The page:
Most of the time, reading a novel is pretty straightforward. Step one: pick up book. Step two: open book. Step three: read, and enjoy. Some novels, though, go beyond mere complexity and actually require you to be knowledgable in a certain area just to have hope of enjoying—or understanding—what’s on the page. These five books are perfect examples: if you’re going to read one of them, you’d be well advised to dig through a long list of required reading first, or you’ll miss out on half of what they have to offer.
Silverlock, by John Myers Myers
The only character in Myers’ fantasy who isn’t a famous figure from classic literature is the protagonist, A. Clarence Shandon, MBA. Hailing from Wisconsin, Shandon shipwrecks in the Commonwealth of Letters, where he is befriended by Golias and meets Pathfinder, Puck, Becky Sharp, Brian Boru, and dozens of other (hopefully) familiar names as he goes on an adventure that transforms him from a rather full-of-himself academic into a legend in his own right, nicknamed Silverlock. If you didn’t recognize every one of the names in the previous sentence, you’ll need to bone up on your literature and history before diving into this dazzling novel—every single reference is a play on famous and not-so-famous books, offering shades and deep dives that go far beyond the basic plot.
The Eyre Affair, by Jasper Fforde
In order to truly understand everything Fforde does in his excellent Thursday Next books, it would, first of all, help tremendously to be British, as many of Fforde’s references are specific to his home country, although attempts are made to Americanize them for U.S. audiences. Even more important for a book series set in a universe in which literature is as popular as superhero movies and is also something dynamic that has to be managed—often by jumping into the stories themselves—is the long list of novels you’ll need to bone up on if you’re to have any hope whatsoever of understanding the jokes, references, puns, and lampshadings that come at you fast and furious in this deft, intelligent metafictional masterpiece.
Special Topics in Calamity Physics, by Marisha Pessl
Every chapter in this impressive novel is named after another novel, and more literary references abound; the whole thing is structured like a college course, complete with voluminous footnotes. That alone requires that you do a lot of reading before diving in, but more importantly, Pessl includes plenty of references to works that don’t actually exist, making the novel even more absorbing as she transcends mere name-dropping to creating her own half-fictional literary world. If you’re going to be able to tell when she’d referencing a real work and when she’s created something purely for her novel, you’re going to have to have a pretty deep knowledge of novels, plays, and historical works at your disposal. Once you’ve done the reading, the central mystery of Pessl’s novel, set largely in a film studies department at a small college where the teacher dies by apparent suicide, becomes even more engrossing.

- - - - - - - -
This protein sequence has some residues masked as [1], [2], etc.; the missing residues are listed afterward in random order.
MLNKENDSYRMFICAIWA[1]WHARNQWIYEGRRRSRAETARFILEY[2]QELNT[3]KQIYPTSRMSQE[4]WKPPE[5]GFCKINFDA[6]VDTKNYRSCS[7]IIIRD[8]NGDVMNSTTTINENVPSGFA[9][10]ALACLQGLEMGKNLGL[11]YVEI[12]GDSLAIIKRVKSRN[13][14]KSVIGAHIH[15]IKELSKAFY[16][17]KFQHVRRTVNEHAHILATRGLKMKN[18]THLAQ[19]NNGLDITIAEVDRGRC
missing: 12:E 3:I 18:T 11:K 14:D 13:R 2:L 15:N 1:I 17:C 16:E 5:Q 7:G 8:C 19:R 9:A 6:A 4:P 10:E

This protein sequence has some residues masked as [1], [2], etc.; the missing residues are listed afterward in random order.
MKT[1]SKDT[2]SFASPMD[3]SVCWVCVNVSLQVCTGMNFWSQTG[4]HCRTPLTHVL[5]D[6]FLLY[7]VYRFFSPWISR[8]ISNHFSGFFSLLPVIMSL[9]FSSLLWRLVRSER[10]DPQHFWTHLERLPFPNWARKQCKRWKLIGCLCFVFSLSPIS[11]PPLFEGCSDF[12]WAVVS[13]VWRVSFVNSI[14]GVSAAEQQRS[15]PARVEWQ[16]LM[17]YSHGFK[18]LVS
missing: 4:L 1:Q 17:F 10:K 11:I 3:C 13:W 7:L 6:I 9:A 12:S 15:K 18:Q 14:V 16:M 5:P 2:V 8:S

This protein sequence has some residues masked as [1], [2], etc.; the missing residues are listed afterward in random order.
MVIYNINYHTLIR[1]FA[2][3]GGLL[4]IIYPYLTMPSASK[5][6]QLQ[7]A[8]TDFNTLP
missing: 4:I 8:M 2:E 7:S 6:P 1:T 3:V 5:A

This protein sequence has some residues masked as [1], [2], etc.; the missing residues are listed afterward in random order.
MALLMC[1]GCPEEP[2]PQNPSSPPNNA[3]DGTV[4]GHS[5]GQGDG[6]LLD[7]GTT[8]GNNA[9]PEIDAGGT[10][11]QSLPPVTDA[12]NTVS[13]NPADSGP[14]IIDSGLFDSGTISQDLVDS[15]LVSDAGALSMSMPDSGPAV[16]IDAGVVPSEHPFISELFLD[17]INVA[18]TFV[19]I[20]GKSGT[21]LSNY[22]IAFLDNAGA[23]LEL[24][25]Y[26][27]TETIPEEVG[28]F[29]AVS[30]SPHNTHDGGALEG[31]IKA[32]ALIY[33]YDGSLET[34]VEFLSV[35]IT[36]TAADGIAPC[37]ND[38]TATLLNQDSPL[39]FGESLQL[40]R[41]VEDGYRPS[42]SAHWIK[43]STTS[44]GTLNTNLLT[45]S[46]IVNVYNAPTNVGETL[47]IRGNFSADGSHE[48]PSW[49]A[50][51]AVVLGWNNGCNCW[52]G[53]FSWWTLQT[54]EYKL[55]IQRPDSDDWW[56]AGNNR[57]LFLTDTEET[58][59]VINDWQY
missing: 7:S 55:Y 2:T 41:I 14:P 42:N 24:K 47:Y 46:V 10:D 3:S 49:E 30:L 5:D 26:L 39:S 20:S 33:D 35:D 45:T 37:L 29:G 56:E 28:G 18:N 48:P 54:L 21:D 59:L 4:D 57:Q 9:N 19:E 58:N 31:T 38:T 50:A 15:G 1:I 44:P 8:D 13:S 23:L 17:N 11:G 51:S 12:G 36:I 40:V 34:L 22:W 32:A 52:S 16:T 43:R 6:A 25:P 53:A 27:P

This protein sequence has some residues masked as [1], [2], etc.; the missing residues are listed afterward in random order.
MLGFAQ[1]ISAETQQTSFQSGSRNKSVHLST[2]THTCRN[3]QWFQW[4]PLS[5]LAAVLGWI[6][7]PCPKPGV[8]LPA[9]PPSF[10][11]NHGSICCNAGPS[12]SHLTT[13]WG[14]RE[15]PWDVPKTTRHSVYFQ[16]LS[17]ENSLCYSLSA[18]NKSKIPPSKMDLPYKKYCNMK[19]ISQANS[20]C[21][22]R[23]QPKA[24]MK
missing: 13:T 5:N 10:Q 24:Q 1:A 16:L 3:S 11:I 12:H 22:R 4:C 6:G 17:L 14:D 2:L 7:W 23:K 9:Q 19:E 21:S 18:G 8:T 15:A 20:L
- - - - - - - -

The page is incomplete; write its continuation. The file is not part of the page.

Just About Every Stephen King Book Ever
Stephen King has evolved from a purveyor of horror stories into a national institution, and his fiction has evolved right along with him, creating one of the most complex interrelated meta universes in history. Over the years, King has painstaking retrofitted all of his works into a single, awe-inspiring world. Characters and events are referenced in different novels, stories are tied together in surprising ways, and motifs and symbols appear in unexpected places. In fact, there are some beautiful (and complicated) infographics out there designed to clarify the whole King universe for you—although tracing the connections might require some time, patience, and a magnifying glass of some sort. The epicenter of King’s universe is definitely The Dark Tower series, which pulls in so many characters, events, and tropes from his other books that the King Metauniverse simply doesn’t make any sense without it.
Gravity’s Rainbow, by Thomas Pynchon
The list of topics that you should have more than a glancing knowledge of in order to have half a chance with this novel includes statistics, world history, linguistics, and physics. And that’s just for starters. Even if you do go back to school and spend 10 years with your nose in various ancient tomes of forgotten lore, you still might not get everything that Pynchon is serving up here. Gravity’s Rainbow is one of those novels that divides people into two camps: those that think its genius even if they can’t quite get it all, and those who think it’s impenetrable. If you want to make up your own mind about it, though, you have to at least give yourself a fighting chance, and that means creating a lengthy syllabus and reading until you’re at least half as smart as Pynchon himself.